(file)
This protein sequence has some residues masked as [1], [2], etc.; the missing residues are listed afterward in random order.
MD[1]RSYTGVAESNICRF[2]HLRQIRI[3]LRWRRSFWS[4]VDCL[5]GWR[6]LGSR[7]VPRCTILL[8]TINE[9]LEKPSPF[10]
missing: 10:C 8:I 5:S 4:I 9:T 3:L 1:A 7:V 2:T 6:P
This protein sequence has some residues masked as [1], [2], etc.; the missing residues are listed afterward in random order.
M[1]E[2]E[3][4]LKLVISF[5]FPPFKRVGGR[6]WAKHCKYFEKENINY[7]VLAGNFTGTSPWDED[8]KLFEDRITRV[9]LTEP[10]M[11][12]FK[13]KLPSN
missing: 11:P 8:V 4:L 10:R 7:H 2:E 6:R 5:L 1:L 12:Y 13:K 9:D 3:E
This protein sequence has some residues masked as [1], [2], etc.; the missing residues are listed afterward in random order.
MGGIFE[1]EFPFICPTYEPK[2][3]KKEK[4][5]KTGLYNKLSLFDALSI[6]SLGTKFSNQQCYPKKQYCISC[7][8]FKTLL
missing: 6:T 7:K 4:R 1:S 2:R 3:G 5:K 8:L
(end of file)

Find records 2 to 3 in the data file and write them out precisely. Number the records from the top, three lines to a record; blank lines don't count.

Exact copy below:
This protein sequence has some residues masked as [1], [2], etc.; the missing residues are listed afterward in random order.
M[1]E[2]E[3][4]LKLVISF[5]FPPFKRVGGR[6]WAKHCKYFEKENINY[7]VLAGNFTGTSPWDED[8]KLFEDRITRV[9]LTEP[10]M[11][12]FK[13]KLPSN
missing: 11:P 8:V 4:L 10:R 7:H 2:E 6:R 5:L 1:L 12:Y 13:K 9:D 3:E
This protein sequence has some residues masked as [1], [2], etc.; the missing residues are listed afterward in random order.
MGGIFE[1]EFPFICPTYEPK[2][3]KKEK[4][5]KTGLYNKLSLFDALSI[6]SLGTKFSNQQCYPKKQYCISC[7][8]FKTLL
missing: 6:T 7:K 4:R 1:S 2:R 3:G 5:K 8:L